Appalachian Mural Trail

US Post Office New Deal Mural
"Receiving the Mail on the Farm"
Stuart, VA

Blue Ridge MilePost: 165
Latitude:36.6418965, Longitude:-80.2713879

 

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MURALIST: John E. Costigan(1888-1972)
Mural Photo by: Amanda Collins
Member/Sponsor: Patrick County Tourism

Mural Description

    John E. Costigan's "Receiving the Mail on the Farm" was installed in the Stuart, Virginia Post Office in 1942. This mural is the third of three very similar post office murals completed by Costigan and commissioned by the Section of Fine Arts of the U.S. Department of the Treasury as part of the New Deal public works. The other two were installed in Rensselaer, Indiana in 1939 (with the mural having the same title) and in Girard, Ohio in 1938 which has since been inadvertently destroyed in 1962 and was titled Workers of the Soil. All three post office murals depict a similar scene of a farming family pausing their work to read the mail they had received.

     The Stuart and Rensselaer murals portray a father reading to his wife and children what could be an invoice for the bags of seed pictured while draft horses wait patiently for the work to continue. In both paintings the mother is holding a small child. There is an obvious contrast between the Stuart and Rensselaer murals. The Stuart mural is brightly colored and draws your eyes right to the feminine mother. Rensselaer s mural is quite the opposite. Costigan uses very dark colors and draws your eyes to the masculine father. It is said that Costigan used his family as muses for the figures in his art and often likened the female figures to his wife, Ida.

     The subject of many of Costigan's works have been centered on landscapes and family, two things Stuart and Patrick County have a great abundance of, making this community a fitting location for the mural. Location: 101 N. Main St


Artist Bio

     John Edward Costigan was born in 1888 in Province, Rhode Island. Orphaned at 13, he went to New York City, got a job with a lithography company, ultimately became a sketch artist, and worked there on and off until 1930. A self-taught artist, Costigan was quickly successful enough to exhibit a painting at the Corcoran Gallery, Washington, D.C., in 1916. After serving in the U.S. Army in World War I, he married Ida Blessin, a sculptor who had served as a model for his paintings. They bought an 11-acre farm in Orangeburg, New York, then a small rural community about 25 miles north of New York City. His family and the farm are the subject of much of his art.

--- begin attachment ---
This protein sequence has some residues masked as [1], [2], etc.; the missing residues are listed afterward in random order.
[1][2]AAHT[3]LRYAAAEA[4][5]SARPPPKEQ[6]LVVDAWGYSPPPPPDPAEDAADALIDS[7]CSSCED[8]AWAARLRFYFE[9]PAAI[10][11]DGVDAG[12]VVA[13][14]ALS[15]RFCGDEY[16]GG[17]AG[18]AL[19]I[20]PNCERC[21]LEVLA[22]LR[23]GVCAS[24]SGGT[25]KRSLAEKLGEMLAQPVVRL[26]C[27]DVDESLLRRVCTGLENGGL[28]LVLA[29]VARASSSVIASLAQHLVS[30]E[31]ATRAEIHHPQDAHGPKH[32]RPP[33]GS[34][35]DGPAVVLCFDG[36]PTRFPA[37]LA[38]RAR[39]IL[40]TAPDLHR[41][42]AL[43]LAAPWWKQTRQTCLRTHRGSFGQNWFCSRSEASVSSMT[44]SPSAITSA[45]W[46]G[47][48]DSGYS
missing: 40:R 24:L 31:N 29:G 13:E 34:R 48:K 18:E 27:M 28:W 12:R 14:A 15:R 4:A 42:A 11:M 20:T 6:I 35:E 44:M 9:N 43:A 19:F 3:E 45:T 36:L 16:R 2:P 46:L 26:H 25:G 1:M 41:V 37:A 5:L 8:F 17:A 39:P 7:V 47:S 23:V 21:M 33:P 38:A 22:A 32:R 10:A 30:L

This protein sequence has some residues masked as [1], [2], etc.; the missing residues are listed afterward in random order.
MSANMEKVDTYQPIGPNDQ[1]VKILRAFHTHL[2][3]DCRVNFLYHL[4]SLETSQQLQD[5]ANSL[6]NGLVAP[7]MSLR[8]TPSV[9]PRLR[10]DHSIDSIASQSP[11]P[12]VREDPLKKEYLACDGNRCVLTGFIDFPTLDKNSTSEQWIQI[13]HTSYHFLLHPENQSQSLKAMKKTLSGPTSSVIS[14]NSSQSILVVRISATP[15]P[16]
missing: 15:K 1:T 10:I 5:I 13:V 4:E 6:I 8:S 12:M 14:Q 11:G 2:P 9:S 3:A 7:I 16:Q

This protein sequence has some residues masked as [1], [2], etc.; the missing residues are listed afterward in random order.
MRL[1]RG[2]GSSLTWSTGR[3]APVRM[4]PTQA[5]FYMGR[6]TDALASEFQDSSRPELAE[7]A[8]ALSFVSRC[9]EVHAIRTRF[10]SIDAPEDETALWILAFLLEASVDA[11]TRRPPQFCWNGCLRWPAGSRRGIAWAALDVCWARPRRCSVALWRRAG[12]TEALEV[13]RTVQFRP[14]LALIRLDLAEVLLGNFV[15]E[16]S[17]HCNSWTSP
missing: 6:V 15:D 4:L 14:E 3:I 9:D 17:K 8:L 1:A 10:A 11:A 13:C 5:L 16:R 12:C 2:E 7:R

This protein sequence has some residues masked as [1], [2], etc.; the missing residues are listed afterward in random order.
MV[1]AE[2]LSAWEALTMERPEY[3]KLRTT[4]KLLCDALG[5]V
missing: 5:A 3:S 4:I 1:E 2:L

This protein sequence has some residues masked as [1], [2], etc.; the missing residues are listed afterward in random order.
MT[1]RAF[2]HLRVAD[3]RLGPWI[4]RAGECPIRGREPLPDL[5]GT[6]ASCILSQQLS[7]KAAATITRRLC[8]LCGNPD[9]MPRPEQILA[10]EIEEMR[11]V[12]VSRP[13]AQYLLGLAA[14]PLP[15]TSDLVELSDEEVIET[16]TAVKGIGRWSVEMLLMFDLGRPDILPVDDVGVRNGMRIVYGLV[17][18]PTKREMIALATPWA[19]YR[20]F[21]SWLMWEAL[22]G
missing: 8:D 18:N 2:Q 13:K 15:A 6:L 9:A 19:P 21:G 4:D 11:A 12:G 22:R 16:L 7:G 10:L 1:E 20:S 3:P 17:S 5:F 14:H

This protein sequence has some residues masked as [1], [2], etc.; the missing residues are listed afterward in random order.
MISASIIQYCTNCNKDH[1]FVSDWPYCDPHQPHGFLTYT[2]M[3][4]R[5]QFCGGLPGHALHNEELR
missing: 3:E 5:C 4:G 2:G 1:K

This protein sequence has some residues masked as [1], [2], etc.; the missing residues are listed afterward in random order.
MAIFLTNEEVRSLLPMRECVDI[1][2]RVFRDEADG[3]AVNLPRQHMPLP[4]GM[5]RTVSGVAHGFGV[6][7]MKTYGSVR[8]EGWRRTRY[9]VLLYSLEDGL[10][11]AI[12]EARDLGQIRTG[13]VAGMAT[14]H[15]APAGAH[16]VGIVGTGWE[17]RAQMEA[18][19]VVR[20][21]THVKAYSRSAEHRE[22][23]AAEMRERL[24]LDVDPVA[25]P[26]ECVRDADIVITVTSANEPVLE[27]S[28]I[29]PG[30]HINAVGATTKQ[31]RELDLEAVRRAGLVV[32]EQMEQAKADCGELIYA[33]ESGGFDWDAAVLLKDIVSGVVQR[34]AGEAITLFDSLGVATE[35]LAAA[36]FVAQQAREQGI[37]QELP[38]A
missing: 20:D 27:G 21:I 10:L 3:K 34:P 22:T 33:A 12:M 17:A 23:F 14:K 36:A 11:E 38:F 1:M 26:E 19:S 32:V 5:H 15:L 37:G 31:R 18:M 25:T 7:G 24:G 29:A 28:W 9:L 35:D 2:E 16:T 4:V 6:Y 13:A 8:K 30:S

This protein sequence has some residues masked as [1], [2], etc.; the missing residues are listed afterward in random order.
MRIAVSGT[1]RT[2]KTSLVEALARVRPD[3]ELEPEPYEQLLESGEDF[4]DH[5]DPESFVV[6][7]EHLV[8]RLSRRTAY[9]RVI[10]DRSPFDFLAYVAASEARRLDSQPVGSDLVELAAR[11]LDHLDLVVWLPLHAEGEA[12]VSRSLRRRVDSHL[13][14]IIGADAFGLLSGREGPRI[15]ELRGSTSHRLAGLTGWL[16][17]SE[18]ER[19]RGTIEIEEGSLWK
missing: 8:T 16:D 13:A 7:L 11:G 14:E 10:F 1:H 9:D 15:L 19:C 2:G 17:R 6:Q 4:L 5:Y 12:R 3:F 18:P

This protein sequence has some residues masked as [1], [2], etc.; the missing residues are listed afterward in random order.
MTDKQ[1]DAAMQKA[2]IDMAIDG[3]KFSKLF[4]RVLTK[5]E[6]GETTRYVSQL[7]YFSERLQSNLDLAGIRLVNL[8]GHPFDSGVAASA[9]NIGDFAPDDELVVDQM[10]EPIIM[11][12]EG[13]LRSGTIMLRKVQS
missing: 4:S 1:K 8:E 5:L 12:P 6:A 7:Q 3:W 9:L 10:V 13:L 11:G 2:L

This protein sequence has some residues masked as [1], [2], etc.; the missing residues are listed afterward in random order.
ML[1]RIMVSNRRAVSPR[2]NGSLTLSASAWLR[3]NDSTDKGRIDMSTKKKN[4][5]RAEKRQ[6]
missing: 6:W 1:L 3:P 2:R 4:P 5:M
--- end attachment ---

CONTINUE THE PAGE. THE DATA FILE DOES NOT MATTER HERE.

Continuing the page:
His art flourished in the 1920's. He won 19 prizes, among them 5 prizes from both Art Institute of Chicago and the National Academy of Design including its Saltus gold medal as well as 4 prizes from New York's Salmagundi Club and 3 from the American Watercolor Society. In 1921, at New York s Rehm Gallery, he had his first one-man exhibition. Elected to the National Academy of Fine Arts he was thereby entitled to add after his last name the initials N.A., which stand for National Academician. His art found a ready market in these years, and as a result much of it now hangs in museums across the country. His second solo exhibit came in 1927 at the Art Institute of Chicago.

     The Great Depression began in October 1929, leading to the closing of factories and businesses and to bank failures. Unemployment rose rapidly until it peaked at 25% of the workforce of the nation in 1933. Costigan was unable to sell his art, and there were fewer exhibitions with smaller prizes. President Franklin Roosevelt's administration developed a variety of programs to provide work for the unemployed, including programs for artists. In addition to the three commissions Costigan received to paint murals in post offices for the Treasury Department's Section for Fine Arts, he and Ida were employed by the Federal Art Project of the Works Progress Administration (WPA). When the federal art projects ended at the beginning of World War II, Costigan found work at a defense plant. Able to devote himself more fully to his art in the 1950's, he won 20 prizes.

     The first major retrospective of his career was held at the Paine Art Center in Oshkosh, Wisconsin in 1965 when he was 72. Costigan's crowning recognition came in 1972 when New York's Salmagundi Club awarded him its Benjamin West Clinedinst Medal for distinguished achievement in painting. Other retrospectives were hosted after his death, notable among them a retrospective of his prints at the Swope Museum of Art in Terre Haute, Indiana in 2000. Costigan died in 1972, Ida in 1975. They are buried in the cemetery of St. Anthony's Roman Catholic Church in Nanuet, New York, not far from their farmstead home.






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